Olympias are itty bitty. Pacifics are jagged ovals. Kumamotos, a tad shallow and fluted. Kusshis carry a deeper cup.
Ask a server for a selection of raw oysters-on-the-half-shell in March at any Anthony’s Restaurant, and the reward will be a bounty of bivalves.
March is the best month to visit local Anthony’s restaurants. One sits on the water at Tacoma’s Point Defiance and the other overlooks the Gig Harbor waterfront. Both boast this-is-why-we-live-here views.
This is the month that Anthony’s boosts its oysters-on-the-half-shell offerings and adds oyster entrees and oyster friendly wines to the menu. You have two weeks to enjoy them because they exit the menu come April.
Here’s a look at this month’s oyster features, plus tasting notes.
Two ways to eat raw oysters: The first is to slurp as many as you can in the Anthony’s bar at 6 p.m. Fridays in March at the oyster slurp contest, with winners taking home prizes (call each restaurant for details). The goal is to slurp down a dozen oysters as quickly as one can, but without hands. That sounds like way too much pressure to me.
For us lazy eaters: You can settle into a seat and ask a server to bring an offering of raw oysters ($22), and you’ll get a selection hand-picked by the restaurant. Or, order them a la carte from the fresh list.
Fresh oysters a la carte include: The rotation changes due to availability, but the menu should always list Anthony’s select Pacifics ($3.25), which are grown for Anthony’s by Johnson & Gunstone. That bivalve partnership dates back to when founder Budd Gould bought clams from the farm in the restaurant’s early days. These particular firm-textured oysters are raised at Quinney Point in Discovery Bay.
Hama Hamas ($3.75), the mild oysters with a lesser briny finish, also should be available, as well as the kumamotos ($4), the slightly creamy oyster. Anthony’s is sourcing its kumamotos right now from Humboldt.
Kusshis, the tumbled oyster with a deep cup and sweet meat, also most likely will be available ($4). They’re sourced from Stellar Bay, Canada and should be the first ones you order if you like oysters on the sweeter side.
The Virginica ($4.50) is worth ordering for its rich, buttery flavor and bouncy texture. Typically thought of as an East Coast oyster variety, these particular ones have migrated here (on purpose, brought here by oyster farmers) and hail from the Totten Inlet in South Puget Sound. A chef once described them to me as having a wisp of watermelon flavor, and that’s a perfect description.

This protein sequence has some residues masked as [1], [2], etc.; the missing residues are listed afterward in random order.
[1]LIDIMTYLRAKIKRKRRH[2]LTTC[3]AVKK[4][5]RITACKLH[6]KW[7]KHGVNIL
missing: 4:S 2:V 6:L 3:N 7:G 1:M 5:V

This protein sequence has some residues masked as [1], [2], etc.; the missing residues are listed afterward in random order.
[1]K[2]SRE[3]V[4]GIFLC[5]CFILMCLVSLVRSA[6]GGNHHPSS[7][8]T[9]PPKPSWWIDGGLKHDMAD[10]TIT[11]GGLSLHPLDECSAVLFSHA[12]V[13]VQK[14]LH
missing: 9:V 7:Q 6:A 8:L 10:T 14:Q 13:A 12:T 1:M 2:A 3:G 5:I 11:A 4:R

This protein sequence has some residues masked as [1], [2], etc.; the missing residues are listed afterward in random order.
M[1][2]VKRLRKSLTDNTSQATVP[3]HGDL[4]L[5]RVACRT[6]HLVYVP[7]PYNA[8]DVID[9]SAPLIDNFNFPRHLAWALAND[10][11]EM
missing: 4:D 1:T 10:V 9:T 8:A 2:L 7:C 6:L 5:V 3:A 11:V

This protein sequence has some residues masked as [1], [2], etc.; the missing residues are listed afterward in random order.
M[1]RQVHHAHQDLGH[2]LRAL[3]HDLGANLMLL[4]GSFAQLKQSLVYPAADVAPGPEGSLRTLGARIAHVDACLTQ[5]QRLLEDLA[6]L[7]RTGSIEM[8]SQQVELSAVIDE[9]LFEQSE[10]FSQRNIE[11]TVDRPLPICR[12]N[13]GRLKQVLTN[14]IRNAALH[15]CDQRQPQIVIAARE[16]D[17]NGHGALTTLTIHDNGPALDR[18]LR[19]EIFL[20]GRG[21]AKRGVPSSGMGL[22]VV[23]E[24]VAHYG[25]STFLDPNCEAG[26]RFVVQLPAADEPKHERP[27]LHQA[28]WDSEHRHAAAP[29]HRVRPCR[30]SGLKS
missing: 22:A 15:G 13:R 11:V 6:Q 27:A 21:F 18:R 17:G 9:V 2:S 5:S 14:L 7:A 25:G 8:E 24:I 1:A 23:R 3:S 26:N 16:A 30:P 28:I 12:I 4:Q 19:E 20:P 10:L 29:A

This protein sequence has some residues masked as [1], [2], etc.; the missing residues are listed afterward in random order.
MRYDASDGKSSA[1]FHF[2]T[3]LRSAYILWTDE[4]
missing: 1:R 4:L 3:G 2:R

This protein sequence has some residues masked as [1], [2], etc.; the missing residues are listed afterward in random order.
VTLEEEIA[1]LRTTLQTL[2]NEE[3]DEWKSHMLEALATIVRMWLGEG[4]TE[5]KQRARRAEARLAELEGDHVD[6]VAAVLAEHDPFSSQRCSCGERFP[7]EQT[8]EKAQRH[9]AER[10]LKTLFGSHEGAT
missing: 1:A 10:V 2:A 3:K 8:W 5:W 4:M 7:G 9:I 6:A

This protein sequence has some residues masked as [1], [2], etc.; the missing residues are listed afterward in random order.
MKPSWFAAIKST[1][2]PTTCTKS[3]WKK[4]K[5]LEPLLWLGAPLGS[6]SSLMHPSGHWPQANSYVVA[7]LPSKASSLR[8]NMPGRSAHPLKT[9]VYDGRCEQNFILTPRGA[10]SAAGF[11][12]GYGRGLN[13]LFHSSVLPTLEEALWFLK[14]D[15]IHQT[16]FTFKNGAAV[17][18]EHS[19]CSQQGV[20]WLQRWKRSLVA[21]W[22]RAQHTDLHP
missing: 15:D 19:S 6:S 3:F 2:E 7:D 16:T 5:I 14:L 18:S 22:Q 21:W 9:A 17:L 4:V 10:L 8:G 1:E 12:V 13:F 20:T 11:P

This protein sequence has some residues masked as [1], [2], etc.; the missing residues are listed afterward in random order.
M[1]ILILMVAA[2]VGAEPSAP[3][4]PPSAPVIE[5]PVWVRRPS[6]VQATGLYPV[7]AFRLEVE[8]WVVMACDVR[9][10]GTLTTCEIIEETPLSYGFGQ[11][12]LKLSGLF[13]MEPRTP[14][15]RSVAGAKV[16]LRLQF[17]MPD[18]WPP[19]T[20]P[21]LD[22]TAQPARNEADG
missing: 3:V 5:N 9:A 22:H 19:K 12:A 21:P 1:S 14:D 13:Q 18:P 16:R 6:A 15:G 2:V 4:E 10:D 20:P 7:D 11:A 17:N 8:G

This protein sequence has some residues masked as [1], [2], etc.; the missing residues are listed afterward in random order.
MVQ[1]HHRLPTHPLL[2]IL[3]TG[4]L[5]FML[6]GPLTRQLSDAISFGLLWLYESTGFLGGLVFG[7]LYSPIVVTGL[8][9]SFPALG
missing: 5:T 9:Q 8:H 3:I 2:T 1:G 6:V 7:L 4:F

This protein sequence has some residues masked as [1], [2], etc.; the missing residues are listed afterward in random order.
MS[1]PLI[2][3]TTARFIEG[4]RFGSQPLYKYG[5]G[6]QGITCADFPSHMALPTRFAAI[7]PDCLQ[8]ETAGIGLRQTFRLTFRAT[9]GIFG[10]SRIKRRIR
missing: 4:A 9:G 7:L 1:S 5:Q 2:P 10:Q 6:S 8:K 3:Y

Lucky diners might see the small-and-sweet Olympias and Barron Point oysters, which are a soft-textured oyster that Anthony’s sources from Wallin Oysters. They’re grown near Olympia in the Little Skookum Inlet of Puget Sound.
Oyster starters and entrees: March oyster specials include panko-breaded oysters in a tonkatsu bowl ($17), as a tonkatsu appetizer ($13), a bowl of oyster-fennel stew ($10), oyster tacos with tortilla chips and salsa ($12), an oyster taco and chowder combo ($14), pan-fried oysters ($19) and more.
If you get one oyster entree, make it: The crispy oyster tonkatsu bowl was the must-order of the bunch for its textural and flavor dissonance ($17). It was full of crunch and pucker. Crispy panko-breaded fried oysters fanned out across a bed of warm Jasmine rice flanked by a crunchy pile of shredded iceberg that carried a dynamite sesame dressing. A mellow tonkatsu sauce dripped across those panko-jacketed oysters. Pickled veggies were the flavor surprise — I couldn’t get enough of the quick-pickled cucumbers, daikon slices and bursts of crunchy red pepper. (Those same crispy oysters come as tonkatsu-themed appetizer with katsu sauce and cucumber relish, $13.)
Also get: The oyster-fennel stew was lightened up significantly with a broth fortified with cream in lieu of a heavy roux base I see so often on an oyster stew ($10). I couldn’t get enough of the crunchy fennel sunk into the bowl with big, plump oysters that tasted just shucked.
This old standby: Breaded oysters are a safe order anytime at Anthony’s, and the version here comes loaded up with a flour-based breading, a big portion of fries and coleslaw on the side ($19).
Order, but with an addition: The oyster tacos, built on grilled flour tortillas, carried those same delightfully crunchy oysters as the tonkatsu bowl. However, they needed some flavor help. Consider requesting a lime wedge to add a little pluck of acid to the mayo-heavy slaw tucked in with the oysters ($12).
Oyster wines: The oyster friendly wine list changes frequently, but I spotted sauvignon blanc from H3 by Columbia Crest ($8.50 glass/$34 bottle), an albariño from Idilico ($9.50/$38) and a pinot gris from Boomtown ($9.50/$38).
What about Harbor Lights? The Anthony’s sister restaurant on the Ruston waterfront doesn’t carry oysters-on-the-half-shell, but it will rotate oyster entrees onto the menu this month. 2761 N. Ruston Way, Tacoma, 253-752-8600.
If you can’t make it in March, I have a suggestion for a local restaurant with an ever-changing and growing menu of raw oysters on-the-half shell all the time. 3uilt — pronounced Built— operates at downtown’s Tacoma’s 7 Seas Brewery. The restaurant carries Taylor Shellfish and Chelsea Farms oysters. The fresh sheet typically lists a half dozen varieties.
Tip: This is a casual spot where diners seat themselves. Order eats at the restaurant counter across the taproom from the beer counter. 2101 Jefferson Ave., Tacoma, facebook.com/3uiltTacoma.
Tacoma: 5910 N. Waterfront Dr., 253-752-9700
Gig Harbor: 8827 N. Harborview Dr., 253-853-6353